International students with a funded scholarship from their country should contact me to determine the suitability of their funding source to our programs according to the Graduate School's admission requirements.
Graduate Research Assistantship (GRA): I will be able to fund a student (i.e., pay for your tuition remission, stipend, and benefits) under a GRA only if I have an existing grant that covers these costs. Under this scenario, the student will be expected to work half-time (0.49 FTE) on the project that provides this funding in exchange for the GRA. Any open GRA position will be advertised here and will be filled on a competitive basis.
All prospective students will also have to meet Departmental and Graduate School admission requirements.
Finally, I am currently focusing on advising students seeking a thesis-oriented degree (MSc or PhD), so for the moment I am NOT accepting students applying for the departmental Fisheries or Wildlife Management Graduate Certificate, the Professional Science Master's in Fisheries and Wildlife Administration programs, or the multi-departmental Master of Natural Resources degree offered online.
I will be able to fund a postdoc (i.e., pay for your salary and benefits) only if I have an existing grant that covers these costs. Any open position will be advertised here and will be filled on a competitive basis.
Alternatively, prospective postdocs are encouraged to discuss with me the joint preparation of a research proposal to external funding agencies that support postdoc salaries.
Finally, prospective postdocs are encouraged to apply to external postdoctoral fellowship opportunities and to discuss with me the terms and expectations of a hosting arrangement in my lab.
Commitment to diversity
We are committed to promoting an inclusive and equitable environment. Whatever your intersection of identities, you are welcome in the WHET Lab. The WHET Lab values ideas and contributions from individuals with diverse perspectives, including individuals historically underrepresented in the marine sciences, such as Black, Indigenous, Latinx, women, LBGTQ+, first-generation, military veterans, and individuals with disabilities. Our lab engages in regular discussions with the purpose of raising our awareness, becoming anti-racist, and taking actions that promote diversity and inclusion in our field. Specifically, in selecting applicants, qualifications are considered holistically in the context of our commitment to enhance diversity in our lab. Applicants from underrepresented minorities and disadvantaged backgrounds are particularly encouraged to reach out to me.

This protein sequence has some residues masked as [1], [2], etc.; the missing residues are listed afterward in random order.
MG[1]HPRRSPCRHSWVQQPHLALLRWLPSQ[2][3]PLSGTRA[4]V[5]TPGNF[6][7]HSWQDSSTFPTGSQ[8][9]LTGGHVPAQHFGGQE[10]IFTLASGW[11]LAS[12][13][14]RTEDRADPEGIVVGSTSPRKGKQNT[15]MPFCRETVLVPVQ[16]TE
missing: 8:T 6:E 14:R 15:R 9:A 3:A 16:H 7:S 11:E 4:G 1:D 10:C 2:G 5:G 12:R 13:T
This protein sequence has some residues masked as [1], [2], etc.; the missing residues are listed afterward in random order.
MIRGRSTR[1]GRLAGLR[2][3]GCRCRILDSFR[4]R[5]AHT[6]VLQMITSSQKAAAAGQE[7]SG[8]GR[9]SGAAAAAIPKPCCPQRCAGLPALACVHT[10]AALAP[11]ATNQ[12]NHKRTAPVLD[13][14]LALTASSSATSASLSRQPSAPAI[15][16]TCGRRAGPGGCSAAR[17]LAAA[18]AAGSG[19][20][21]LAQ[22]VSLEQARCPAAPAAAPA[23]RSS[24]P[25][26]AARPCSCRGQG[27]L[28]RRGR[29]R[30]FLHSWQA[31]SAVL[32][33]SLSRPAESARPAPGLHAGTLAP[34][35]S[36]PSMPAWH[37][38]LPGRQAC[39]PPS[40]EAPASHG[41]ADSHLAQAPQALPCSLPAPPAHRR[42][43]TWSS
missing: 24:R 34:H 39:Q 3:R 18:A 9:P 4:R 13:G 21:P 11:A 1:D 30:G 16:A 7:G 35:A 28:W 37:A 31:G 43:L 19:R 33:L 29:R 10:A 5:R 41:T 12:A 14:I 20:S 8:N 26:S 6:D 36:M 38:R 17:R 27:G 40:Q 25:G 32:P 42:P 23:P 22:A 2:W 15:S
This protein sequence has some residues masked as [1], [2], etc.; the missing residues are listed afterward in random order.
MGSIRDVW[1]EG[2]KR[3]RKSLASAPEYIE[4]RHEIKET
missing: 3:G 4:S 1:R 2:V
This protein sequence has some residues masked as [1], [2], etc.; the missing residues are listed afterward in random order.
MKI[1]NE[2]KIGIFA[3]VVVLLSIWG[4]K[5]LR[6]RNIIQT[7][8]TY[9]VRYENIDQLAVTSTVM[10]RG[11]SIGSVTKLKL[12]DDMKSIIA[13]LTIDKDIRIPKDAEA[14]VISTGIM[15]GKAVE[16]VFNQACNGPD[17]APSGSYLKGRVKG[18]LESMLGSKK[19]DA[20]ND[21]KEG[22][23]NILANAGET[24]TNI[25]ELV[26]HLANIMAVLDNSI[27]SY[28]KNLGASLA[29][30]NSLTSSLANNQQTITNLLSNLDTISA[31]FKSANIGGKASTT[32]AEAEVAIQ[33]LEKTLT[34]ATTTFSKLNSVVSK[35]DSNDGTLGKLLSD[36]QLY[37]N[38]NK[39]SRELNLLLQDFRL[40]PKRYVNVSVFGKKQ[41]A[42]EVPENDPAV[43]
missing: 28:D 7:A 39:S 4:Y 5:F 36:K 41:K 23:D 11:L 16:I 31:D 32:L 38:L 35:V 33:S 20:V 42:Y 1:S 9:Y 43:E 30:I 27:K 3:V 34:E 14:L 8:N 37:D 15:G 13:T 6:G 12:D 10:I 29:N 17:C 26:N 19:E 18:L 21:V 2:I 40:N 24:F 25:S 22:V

If, after reading this, you feel strongly qualified please send me an email to <firstname.lastname@example.org> describing how you meet these expectations and what other interests and experience you bring with you that make you stand out by way of a cover letter. Additionally, please include the following as PDF attachments:
a detailed CV,
a copy of your academic transcripts (an unofficial copy is fine at this stage), and
a statement of purpose describing your professional goals, your previous research experiences, your areas of interest as they pertain to marine mammal science, and why you are interested in joining my lab.
The chances of a response from me will be improved by indicating that you have read and understand the information provided in this page.
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"Oregon State University in Corvallis, Oregon, is located within the traditional homelands of the Mary’s River or Ampinefu Band of Kalapuya. Following the Willamette Valley Treaty of 1855, Kalapuya people were forcibly removed to reservations in Western Oregon. Today, living descendants of these people are a part of the Confederated Tribes of Grand Ronde Community of Oregon and the Confederated Tribes of the Siletz Indians."
Learn more about how OSU recognizes past and present contributions of Indigenous people here.